Even amidst the expansive, treasure-laden, and epically consequent discographies of Chick Corea and Gary Burton, Crystal Silence stands out as a lightning-strike encounter. Released in 1973, the album introduced a partnership that exemplified how the deepest jazz could also be guileless, wide-eyed and exuberantly playful. Juilliard-trained pianist Nate Sparks and Kyle Athayde, a gifted vibraphonist from Orinda who studied trumpet at Manhattan School of Music, bring their abundant skills and vivid imaginations to Crystal Silence’s beloved tunes by Corea and Steve Swallow. A multi-instrumentalist who also performs on piano, bass, bass clarinet, drums and sundry percussion, Athayde hails from a musical family and has thrived bicoastally as a composer, arranger, teacher, and bandleader best known for the Kyle Athayde Dance Party, his stylistically omnivorous big band. The Iowa-raised Sparks shares many affinities with Athayde, including impressive trumpet chops and leadership of the 18-piece Nate Sparks Big Band. A prolific composer, he’s received commissions from Bobby Sanabria and the Multiverse Big Band, Vince Giordano and the Nighthawks, and Arturo O’Farrill’s GRAMMY-nominated MSM Afro-Cuban Orchestra.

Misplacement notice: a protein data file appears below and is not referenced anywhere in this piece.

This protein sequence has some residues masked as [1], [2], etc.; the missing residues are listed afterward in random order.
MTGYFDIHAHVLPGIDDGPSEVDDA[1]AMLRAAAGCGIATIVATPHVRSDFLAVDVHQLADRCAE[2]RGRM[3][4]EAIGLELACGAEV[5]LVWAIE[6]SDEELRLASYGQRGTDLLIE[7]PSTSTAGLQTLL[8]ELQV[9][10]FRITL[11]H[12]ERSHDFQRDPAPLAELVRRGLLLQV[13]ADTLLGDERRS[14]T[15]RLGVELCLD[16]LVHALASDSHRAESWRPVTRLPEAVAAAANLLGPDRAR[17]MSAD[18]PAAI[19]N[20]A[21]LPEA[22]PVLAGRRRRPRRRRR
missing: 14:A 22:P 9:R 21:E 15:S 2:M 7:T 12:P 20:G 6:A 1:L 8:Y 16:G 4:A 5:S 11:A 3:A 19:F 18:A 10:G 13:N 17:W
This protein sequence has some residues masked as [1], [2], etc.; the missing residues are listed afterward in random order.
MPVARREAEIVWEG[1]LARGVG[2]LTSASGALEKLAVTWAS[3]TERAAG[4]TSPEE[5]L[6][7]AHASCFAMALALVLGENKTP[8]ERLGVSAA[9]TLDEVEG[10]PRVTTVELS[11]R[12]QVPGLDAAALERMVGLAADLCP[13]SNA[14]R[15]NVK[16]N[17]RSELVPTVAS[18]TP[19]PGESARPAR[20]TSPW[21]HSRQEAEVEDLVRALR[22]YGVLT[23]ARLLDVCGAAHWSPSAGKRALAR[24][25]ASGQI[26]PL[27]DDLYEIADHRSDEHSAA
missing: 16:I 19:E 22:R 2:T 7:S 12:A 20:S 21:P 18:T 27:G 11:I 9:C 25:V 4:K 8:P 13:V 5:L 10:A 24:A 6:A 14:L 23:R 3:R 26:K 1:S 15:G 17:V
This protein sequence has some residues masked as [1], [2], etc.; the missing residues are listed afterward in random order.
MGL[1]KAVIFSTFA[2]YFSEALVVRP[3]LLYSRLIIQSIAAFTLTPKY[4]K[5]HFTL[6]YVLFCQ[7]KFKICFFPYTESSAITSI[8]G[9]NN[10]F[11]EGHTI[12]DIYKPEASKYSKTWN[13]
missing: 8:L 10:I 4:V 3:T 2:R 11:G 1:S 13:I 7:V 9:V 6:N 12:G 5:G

The violin’s potential as a vehicle for jazz expression was overlooked for decades, but a handful of intrepid musicians have made the instrument an essential part of the 21st century soundscape. In the San Francisco String Trio powerhouse East Bay violinist Mads Tolling has found equally formidable improvisers in guitar star Mimi Fox and bassist/vocalist Jeff Denson, dean of instruction as the California Jazz Conservatory. The collective can transform just about any kind of tune into a combustible situation, like on the trio’s 2017 debut album May I Introduce To You, a jazz tribute to the Beatles’ Sgt. Pepper’s — music they revisit for this performance. Sharing the double bill is the quintet House of Faern with violinist Jenny Scheinman, who’s released nine albums of her own and collaborated extensively with Bill Frisell, Jason Moran, Nels Cline and Allison Miller. Featuring alto saxophonist Beth Schenck, guitarist Matt Wrobel, pianist John Wood, and GRAMMY-winning bassist Todd Sickafoose, House of Faern focuses on original compositions inspired by glorious outdoor settings evoked by improvisation-laced sojourns that melt distinctions between folk, jazz and classical music.